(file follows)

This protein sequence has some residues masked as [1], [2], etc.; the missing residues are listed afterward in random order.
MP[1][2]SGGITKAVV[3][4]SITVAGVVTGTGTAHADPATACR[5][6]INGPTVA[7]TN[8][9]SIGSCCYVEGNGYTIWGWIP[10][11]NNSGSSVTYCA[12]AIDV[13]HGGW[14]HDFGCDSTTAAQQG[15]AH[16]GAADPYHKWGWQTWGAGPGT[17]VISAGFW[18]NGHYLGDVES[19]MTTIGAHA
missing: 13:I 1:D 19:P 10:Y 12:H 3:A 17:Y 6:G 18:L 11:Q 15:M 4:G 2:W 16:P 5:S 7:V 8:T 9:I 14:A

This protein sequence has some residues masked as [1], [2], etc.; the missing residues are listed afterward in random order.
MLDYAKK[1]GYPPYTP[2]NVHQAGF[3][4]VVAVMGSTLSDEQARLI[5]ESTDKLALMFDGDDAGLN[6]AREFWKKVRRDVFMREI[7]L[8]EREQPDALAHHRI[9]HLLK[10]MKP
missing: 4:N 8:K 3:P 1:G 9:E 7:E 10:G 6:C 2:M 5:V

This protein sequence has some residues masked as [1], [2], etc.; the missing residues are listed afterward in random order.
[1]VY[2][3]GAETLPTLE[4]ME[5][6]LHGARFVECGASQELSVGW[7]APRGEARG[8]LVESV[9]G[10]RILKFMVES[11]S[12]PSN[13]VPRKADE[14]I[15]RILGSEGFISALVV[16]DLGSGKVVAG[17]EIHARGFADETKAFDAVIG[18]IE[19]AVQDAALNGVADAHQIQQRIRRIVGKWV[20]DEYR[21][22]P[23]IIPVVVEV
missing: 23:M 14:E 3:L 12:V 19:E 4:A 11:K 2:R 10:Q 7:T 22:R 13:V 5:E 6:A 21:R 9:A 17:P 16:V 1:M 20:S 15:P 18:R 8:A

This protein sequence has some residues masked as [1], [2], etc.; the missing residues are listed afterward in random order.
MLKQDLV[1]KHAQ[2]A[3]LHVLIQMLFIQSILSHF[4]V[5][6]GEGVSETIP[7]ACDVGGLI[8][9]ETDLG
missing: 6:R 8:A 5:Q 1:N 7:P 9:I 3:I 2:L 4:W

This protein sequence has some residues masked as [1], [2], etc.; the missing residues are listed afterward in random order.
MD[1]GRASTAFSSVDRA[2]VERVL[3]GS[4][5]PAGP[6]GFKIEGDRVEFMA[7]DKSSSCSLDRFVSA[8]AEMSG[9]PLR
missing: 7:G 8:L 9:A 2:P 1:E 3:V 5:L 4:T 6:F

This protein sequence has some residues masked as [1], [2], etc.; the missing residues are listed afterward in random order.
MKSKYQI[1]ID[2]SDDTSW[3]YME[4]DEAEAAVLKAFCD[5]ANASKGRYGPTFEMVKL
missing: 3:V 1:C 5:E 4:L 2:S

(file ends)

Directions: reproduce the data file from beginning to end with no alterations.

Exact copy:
This protein sequence has some residues masked as [1], [2], etc.; the missing residues are listed afterward in random order.
MP[1][2]SGGITKAVV[3][4]SITVAGVVTGTGTAHADPATACR[5][6]INGPTVA[7]TN[8][9]SIGSCCYVEGNGYTIWGWIP[10][11]NNSGSSVTYCA[12]AIDV[13]HGGW[14]HDFGCDSTTAAQQG[15]AH[16]GAADPYHKWGWQTWGAGPGT[17]VISAGFW[18]NGHYLGDVES[19]MTTIGAHA
missing: 13:I 1:D 19:P 10:Y 12:H 3:A 17:Y 6:G 18:L 11:Q 15:M 4:G 2:W 16:P 5:S 7:V 8:T 9:I 14:A

This protein sequence has some residues masked as [1], [2], etc.; the missing residues are listed afterward in random order.
MLDYAKK[1]GYPPYTP[2]NVHQAGF[3][4]VVAVMGSTLSDEQARLI[5]ESTDKLALMFDGDDAGLN[6]AREFWKKVRRDVFMREI[7]L[8]EREQPDALAHHRI[9]HLLK[10]MKP
missing: 4:N 8:K 3:P 1:G 9:E 7:E 10:G 6:C 2:M 5:V

This protein sequence has some residues masked as [1], [2], etc.; the missing residues are listed afterward in random order.
[1]VY[2][3]GAETLPTLE[4]ME[5][6]LHGARFVECGASQELSVGW[7]APRGEARG[8]LVESV[9]G[10]RILKFMVES[11]S[12]PSN[13]VPRKADE[14]I[15]RILGSEGFISALVV[16]DLGSGKVVAG[17]EIHARGFADETKAFDAVIG[18]IE[19]AVQDAALNGVADAHQIQQRIRRIVGKWV[20]DEYR[21][22]P[23]IIPVVVEV
missing: 23:M 14:E 3:L 12:V 19:E 4:A 11:K 2:R 10:Q 7:T 22:R 13:V 5:E 6:A 21:R 9:A 17:P 16:V 1:M 20:S 15:P 18:R 8:A

This protein sequence has some residues masked as [1], [2], etc.; the missing residues are listed afterward in random order.
MLKQDLV[1]KHAQ[2]A[3]LHVLIQMLFIQSILSHF[4]V[5][6]GEGVSETIP[7]ACDVGGLI[8][9]ETDLG
missing: 6:R 8:A 5:Q 1:N 7:P 9:I 3:I 2:L 4:W

This protein sequence has some residues masked as [1], [2], etc.; the missing residues are listed afterward in random order.
MD[1]GRASTAFSSVDRA[2]VERVL[3]GS[4][5]PAGP[6]GFKIEGDRVEFMA[7]DKSSSCSLDRFVSA[8]AEMSG[9]PLR
missing: 7:G 8:L 9:A 2:P 1:E 3:V 5:L 4:T 6:F

This protein sequence has some residues masked as [1], [2], etc.; the missing residues are listed afterward in random order.
MKSKYQI[1]ID[2]SDDTSW[3]YME[4]DEAEAAVLKAFCD[5]ANASKGRYGPTFEMVKL
missing: 3:V 1:C 5:E 4:L 2:S